A new Indigenous sports research project that could potentially influence Sport Canada decisions has been launched.
Earlier this summer, an Indigenous-owned company called Archipel Research and Consulting Inc. won a tender to conduct a project it calls “Indigenous Peoples in Sport: A Research and Data Plan.”
One of the goals of the project is to try to get a sense of the number of aboriginal athletes participating in sports across the country.
Another goal of the project is to better understand how to identify the needs of Aboriginal athletes participating in sports across the country.
Saber Pictou Lee, CEO of Archipel Research and Consulting, said the research project hopes to answer the question of what sports mean to Indigenous peoples.
“It’s that springboard to help connect those worlds,” Pictou Lee said of the project.
To assist in the project, the organizers will consult with researchers, athletes, coaches, officials and representatives of Indigenous and non-Indigenous sports organizations.
Pictou Lee said his company’s research project is a continuation of work already being done by Indigenous scholars and leaders across the country who want to change the field of sport in Canada.
The resulting report, Aboriginal Sport Circle: An Aboriginal Research Initiative, is not currently available to the public.
This work was led by Dr. Janice Forsyth, a former professor at Western University in London, Ontario, who is now a professor in the Indigenous Physical Culture and Wellness Program at the University of British Columbia.
Pictou Lee said his company’s research work will include hosting four virtual sharing circles in September.
“We are aiming for a total attendance of 40 people,” said Pictou Lee, who is from the Mi’kmaq community of Eel River Bar First Nation in northern New Brunswick.
“But that doesn’t necessarily mean we’ll have 10 people in each group.”
All sharing circles will last two hours.
“We have identified a list of individuals for each group,” Pictou Lee said.
The first Sharing Circle, which will take place on September 6, will include representatives from Indigenous sports organizations from across Canada.
The next session, which will take place on September 8, will feature representatives of non-Indigenous sport groups from across the country.
A sharing circle on September 13 will then see the participation of Indigenous researchers. And the last online meeting is scheduled for September 15. It will include Indigenous athletes, coaches and officials.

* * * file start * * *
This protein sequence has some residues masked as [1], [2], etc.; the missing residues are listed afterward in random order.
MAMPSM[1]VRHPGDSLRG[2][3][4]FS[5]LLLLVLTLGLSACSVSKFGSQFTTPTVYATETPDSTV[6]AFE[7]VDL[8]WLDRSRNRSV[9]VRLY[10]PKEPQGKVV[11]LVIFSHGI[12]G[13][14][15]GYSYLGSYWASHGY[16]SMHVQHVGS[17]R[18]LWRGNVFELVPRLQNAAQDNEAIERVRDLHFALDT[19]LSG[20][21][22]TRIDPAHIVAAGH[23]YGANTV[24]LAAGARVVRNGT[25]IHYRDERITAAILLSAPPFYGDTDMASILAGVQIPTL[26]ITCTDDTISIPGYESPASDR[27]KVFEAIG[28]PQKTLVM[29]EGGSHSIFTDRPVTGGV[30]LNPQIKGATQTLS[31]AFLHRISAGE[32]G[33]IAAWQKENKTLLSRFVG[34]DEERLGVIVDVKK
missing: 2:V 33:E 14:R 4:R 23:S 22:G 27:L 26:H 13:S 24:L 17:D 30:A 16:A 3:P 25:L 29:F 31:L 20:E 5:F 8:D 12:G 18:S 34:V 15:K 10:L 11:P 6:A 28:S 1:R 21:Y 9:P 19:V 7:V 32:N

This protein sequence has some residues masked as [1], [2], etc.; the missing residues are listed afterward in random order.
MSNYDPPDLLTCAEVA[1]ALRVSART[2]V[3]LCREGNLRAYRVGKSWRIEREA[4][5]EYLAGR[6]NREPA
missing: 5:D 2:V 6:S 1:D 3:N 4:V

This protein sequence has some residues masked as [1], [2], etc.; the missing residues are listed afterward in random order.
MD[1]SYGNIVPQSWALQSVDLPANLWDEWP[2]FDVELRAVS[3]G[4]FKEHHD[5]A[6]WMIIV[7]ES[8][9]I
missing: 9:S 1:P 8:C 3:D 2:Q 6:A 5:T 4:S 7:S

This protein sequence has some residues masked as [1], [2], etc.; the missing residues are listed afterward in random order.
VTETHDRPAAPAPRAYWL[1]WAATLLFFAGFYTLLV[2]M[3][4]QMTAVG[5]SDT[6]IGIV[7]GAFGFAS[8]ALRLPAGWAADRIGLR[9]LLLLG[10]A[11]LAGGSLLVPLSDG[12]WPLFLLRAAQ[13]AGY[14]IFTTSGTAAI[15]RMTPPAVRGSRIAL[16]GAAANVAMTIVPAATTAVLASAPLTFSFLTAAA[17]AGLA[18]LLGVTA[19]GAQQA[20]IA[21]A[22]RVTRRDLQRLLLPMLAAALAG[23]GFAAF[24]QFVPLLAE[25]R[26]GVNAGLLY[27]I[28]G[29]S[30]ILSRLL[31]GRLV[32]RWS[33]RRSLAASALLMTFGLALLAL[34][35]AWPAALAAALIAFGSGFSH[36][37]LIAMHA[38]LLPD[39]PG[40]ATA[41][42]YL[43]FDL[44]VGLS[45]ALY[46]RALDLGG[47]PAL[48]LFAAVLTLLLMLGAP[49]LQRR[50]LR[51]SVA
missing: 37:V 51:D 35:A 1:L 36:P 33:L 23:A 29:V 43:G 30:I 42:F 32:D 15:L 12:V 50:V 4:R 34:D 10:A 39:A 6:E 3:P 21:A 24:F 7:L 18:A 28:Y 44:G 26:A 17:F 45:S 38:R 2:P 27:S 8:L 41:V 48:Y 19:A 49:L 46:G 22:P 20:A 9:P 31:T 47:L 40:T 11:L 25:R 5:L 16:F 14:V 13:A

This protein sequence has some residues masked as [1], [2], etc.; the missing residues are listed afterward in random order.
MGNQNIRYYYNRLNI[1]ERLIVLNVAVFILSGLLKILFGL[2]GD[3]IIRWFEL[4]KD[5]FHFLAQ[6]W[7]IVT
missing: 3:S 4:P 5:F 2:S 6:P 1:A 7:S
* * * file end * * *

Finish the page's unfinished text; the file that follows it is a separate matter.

Pictou Lee said project organizers may have to conduct one-on-one interviews with some participants if they cannot attend one of the virtual sessions.
Once all the available data has been compiled, a report will then be written, with recommendations, and then sent to Sport Canada.
“The report will be delivered to Sport Canada by December,” said Pictou Lee.
One of the objectives of the project is to ensure that its recommendations are taken into account by Sport Canada officials for its future programming.
The research component of the project will be led by an Indigenous Advisory Group (IAG), which includes elders, knowledge keepers and others.
So far, the IAG is made up of nine people, including Forsyth, the current vice-president of the Aboriginal Sport Circle.
Other IAG members include Brigette Lacquette and Waneek Horn-Miller.
Lacquette became the first First Nations woman to represent Canada in hockey at the 2018 Winter Olympics. And Horn-Miller is a former water polo player. She is a Mohawk who captained the Canadian women’s water polo team at the Sydney Olympics in 2000.
Desiree Isaac-Pictou, wheelchair basketball athlete and business administration student at the University of New Brunswick, is also a member of the IAG.
Other members of the advisory group are Amanda Larocque, Wally Samuel, Dr. Margaret Kovach, Shane Keepness and Dr. Lynn Lavallee.
Larocque is Director of Health and Social Services at Gesgapegiag Health & Community Services in Quebec.
Samuel is an Elder who also sits on the board of the Indigenous Sport, Physical Activity & Recreation Council of British Columbia.
Kovach is an expert in Indigenous research methodologies and a professor at the University of British Columbia.
Keepness is a Lecturer in Indigenous Studies at the First Nations University of Canada.
And Lavallee is the Indigenous Resurgence Strategic Lead for the Faculty of Community Services at Metropolitan University of Toronto.
By Sam Laskaris, Local Journalism Initiative Reporter, Windspeaker.com, Windspeaker.com